WASHINGTON, September 21, 2015 – Kickstarter Inc., the crowd funding website, has a new name today. It’s
now Kickstarter PBC — a Public Benefit Corporation.
Public Benefit Corporations differ from regular business models. According to an email from Yancey Strickler, Kickstarter Cofounder/CEO, “Benefit Corporations are for-profit companies that are obligated to consider the impact of their decisions on society, not only shareholders. Radically, positive impact on society becomes part of a Benefit Corporation’s legally defined goals.”
Only about .01% of companies have become Public Benefit Corporations, including Patagonia and This American Life.
“There was not a single dissenting vote by a Kickstarter shareholder to re-incorporate as a Benefit Corporation. From Kickstarter’s inception, we’ve focused on serving artists, creators, and audiences to help bring creative projects to life. Our new status as a Benefit Corporation hard-codes that mission at the deepest level possible to guide us, and future leaders of Kickstarter.”
You can read their new charter here.
Among some of the points that are sure to attract attention are Kickstarter’s vow to avoid tax loopholes and tax management strategies to reduce its tax burden, and a pledge to donate 5% of its after tax profit to arts and music education (mostly in the New York City area) and to organizations that address systemic inequality and ending prejudices against people of color, women, and LGBTQ persons.
They also promise to deliver an annual benefit statement that will show the results of their efforts. The first report is expected in February, 2017.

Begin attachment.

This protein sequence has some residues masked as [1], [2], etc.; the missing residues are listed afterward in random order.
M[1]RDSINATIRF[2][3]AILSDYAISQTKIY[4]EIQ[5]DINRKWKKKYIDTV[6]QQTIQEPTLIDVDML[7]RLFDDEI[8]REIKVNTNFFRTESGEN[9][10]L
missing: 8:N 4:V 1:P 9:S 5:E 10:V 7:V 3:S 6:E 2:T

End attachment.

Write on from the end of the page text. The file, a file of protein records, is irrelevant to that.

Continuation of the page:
Kickstarter vows to limit their environmental impact by investing in green infrastructure, supporting green commuting for employees and choosing vendors based on their environmental record. They haven’t forgotten their employees – they’re planning a supportive environment for their workers’ creative efforts, including time off to pursue creative projects and/or mentoring people underrepresented in the tech, art and business fields.
Kickstarter was launched on April 28, 2009 and in the past six years has helped over 92,000 projects, ranging from inventions to films find funding from average citizens, not corporations or big investors. Over 9.5 million people have backed a project and $2 billion has been pledged, over $1 billion of that in the first 24 hours.
One of its most popular projects was Coolest Cooler, which not only chilled drinks but had a blender, waterproof Bluetooth speaker and USB charger. The inventor set a goal of $50,000 to bring the project to market, but over $13 million was pledged.
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